Tribology Online
Online ISSN : 1881-2198
ISSN-L : 1881-218X
Volume 5 , Issue 6
Showing 1-7 articles out of 7 articles from the selected issue
Article
  • Othman Inayatullah, Nordin Jamaludin, Mohd Jailani Mohd Nor, Yusoff Al ...
    2010 Volume 5 Issue 6 Pages 255-261
    Published: October 31, 2010
    Released: October 31, 2010
    JOURNALS FREE ACCESS
    Monitoring the viscosity of diesel engine oil is very important as it affects the performance of engines. In this study, the AE signals are applied for measuring the viscosity of engine oil which is affected by the increase of the age of the in-service duration. AE signals are generated in the sliding zone of the piston as well as on the engine oil surface, because the signal is very sensitive to the viscosity of the engine oil. The AE signals can be translated into AE energy by using the Time Domain Analysis. The value of the viscosity will be assessed from the AE energy by applying certain mathematical equations. This study shows that the AE viscosity model is applicable to determine the viscosity of the engine diesel oil.
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Short Communication
  • Takuya Sudo, Tsuneaki Yamabe, Ick Soo Kim, Yuji Enomoto
    2010 Volume 5 Issue 6 Pages 262-265
    Published: October 31, 2010
    Released: October 31, 2010
    JOURNALS FREE ACCESS
    Electrospun nanofiber webs are of increasing interest for a variety of functional goods, not only textiles. The mechanical strength of these nanofiber webs must be evaluated to estimate the effect of rubbing against other fabrics and human skin. Therefore, we analyzed the frictional behavior of polyurethane (PU) nanofiber web against various fabrics and against artificial skin sheets. The present results are summarized as follows:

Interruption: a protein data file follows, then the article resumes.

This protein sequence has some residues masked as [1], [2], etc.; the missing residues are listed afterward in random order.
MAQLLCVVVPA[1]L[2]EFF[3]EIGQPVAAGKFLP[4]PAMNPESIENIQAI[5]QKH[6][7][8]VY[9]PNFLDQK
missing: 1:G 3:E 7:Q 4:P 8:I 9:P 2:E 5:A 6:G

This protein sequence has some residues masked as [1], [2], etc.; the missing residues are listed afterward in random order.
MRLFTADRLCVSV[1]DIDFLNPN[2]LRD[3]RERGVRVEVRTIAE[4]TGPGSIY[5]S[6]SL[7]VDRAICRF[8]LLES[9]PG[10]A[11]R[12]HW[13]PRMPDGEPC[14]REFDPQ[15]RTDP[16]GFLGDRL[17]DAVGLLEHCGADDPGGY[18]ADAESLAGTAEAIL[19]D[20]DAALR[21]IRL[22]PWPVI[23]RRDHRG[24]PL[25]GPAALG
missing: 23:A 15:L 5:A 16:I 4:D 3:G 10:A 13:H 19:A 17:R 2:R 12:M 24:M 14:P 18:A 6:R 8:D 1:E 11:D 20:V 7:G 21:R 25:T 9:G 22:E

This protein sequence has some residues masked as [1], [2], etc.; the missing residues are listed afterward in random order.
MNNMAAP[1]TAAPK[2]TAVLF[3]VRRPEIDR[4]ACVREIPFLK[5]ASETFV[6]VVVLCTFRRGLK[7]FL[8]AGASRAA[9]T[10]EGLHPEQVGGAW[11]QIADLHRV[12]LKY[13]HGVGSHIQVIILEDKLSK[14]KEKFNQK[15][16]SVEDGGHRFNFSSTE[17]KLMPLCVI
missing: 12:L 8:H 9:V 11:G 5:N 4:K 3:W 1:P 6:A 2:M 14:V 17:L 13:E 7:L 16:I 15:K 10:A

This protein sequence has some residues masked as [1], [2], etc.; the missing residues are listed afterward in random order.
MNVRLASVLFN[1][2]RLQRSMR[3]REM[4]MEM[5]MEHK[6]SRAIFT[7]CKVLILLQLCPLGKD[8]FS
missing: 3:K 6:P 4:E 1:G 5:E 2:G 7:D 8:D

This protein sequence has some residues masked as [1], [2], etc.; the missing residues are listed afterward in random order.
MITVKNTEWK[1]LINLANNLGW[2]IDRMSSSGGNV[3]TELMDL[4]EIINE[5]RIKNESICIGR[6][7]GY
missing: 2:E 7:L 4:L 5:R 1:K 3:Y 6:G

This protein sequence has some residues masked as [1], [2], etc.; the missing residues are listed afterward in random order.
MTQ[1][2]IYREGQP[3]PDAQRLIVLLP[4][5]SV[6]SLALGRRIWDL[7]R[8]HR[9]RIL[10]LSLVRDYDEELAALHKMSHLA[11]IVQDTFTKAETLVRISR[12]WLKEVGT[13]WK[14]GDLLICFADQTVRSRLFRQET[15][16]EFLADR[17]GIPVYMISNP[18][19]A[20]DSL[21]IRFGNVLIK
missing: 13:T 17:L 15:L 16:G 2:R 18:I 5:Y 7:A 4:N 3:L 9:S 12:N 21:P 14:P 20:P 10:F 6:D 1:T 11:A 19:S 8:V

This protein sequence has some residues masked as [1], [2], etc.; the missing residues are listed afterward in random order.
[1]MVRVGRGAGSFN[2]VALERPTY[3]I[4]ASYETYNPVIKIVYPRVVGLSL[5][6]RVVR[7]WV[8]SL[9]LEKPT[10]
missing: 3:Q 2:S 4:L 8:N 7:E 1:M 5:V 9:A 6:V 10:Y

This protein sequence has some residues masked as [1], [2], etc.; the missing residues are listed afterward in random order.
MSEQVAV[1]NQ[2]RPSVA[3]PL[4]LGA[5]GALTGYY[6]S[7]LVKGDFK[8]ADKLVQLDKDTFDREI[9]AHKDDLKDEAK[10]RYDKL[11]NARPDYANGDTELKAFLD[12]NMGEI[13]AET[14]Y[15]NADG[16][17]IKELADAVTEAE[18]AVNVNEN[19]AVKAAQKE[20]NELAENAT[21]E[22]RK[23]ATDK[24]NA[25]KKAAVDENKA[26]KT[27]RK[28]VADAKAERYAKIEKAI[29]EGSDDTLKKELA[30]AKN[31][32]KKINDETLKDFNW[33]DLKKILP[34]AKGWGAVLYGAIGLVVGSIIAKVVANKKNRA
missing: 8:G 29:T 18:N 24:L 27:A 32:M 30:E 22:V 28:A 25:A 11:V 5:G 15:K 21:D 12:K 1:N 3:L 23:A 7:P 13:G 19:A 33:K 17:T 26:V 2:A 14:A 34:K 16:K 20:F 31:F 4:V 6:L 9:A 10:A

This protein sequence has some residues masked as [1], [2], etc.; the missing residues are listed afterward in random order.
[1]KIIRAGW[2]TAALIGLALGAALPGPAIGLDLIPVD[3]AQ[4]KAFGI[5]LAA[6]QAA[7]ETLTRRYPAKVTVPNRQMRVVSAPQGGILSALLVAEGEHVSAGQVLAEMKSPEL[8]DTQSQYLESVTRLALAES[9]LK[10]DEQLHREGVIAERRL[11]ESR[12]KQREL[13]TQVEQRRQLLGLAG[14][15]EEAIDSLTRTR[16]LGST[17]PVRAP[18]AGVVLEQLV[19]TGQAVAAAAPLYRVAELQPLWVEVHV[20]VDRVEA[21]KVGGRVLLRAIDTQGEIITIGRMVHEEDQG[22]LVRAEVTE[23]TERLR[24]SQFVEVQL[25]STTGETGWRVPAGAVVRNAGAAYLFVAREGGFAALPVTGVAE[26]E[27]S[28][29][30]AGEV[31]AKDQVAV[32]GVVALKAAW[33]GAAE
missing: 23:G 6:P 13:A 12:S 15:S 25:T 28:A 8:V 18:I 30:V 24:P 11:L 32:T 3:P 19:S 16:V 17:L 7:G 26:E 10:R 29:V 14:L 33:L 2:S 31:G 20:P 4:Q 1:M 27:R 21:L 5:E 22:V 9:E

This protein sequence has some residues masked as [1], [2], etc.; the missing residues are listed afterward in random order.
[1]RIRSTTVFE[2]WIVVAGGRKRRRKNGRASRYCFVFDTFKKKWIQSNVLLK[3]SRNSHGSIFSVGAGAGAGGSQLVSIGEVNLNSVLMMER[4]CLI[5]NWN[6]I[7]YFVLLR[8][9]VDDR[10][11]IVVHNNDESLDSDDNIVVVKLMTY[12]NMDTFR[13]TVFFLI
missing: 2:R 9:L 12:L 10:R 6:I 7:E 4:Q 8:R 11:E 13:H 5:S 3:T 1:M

1) The mean friction coefficient of the PU nanofiber web was independent of the load.
    2) Nanofiber web showed stick-slip motion, the frequency depending on the mating material and applied load.
    3) The highest observed mean friction coefficients were 0.8 and 0.83 for silk and Flexcare®, respectively, and the lowest were 0.53 to 0.54 for Lorica® and silicone rubber, respectively.
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  • Chiharu Tadokoro, Yasuo Yoshii, Hitoshi Hattori, Daisuke Nishino
    2010 Volume 5 Issue 6 Pages 266-270
    Published: November 15, 2010
    Released: November 15, 2010
    JOURNALS FREE ACCESS
    Sealing devices are needed to prevent dust and water invading the positioning mechanisms of outdoor equipment. The frictional resistance generated by the seal frequently obstructs the smooth motion of the mechanism. The friction properties for high-speed and precision control mechanisms are required to be low and stable without lowering the sealing performance. In this study, the influence of the surface conditions of seal gland for PTFE sliding seal on friction properties was investigated experimentally. As a result, it has been found that the suitable surface condition of the seal gland for a high-speed and precision control mechanism is the electroless-nickel-plated surface of 0.1 μm Ra
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Article
  • Paul H. Kasai, Masako Ikegami
    2010 Volume 5 Issue 6 Pages 271-283
    Published: November 15, 2010
    Released: November 15, 2010
    JOURNALS FREE ACCESS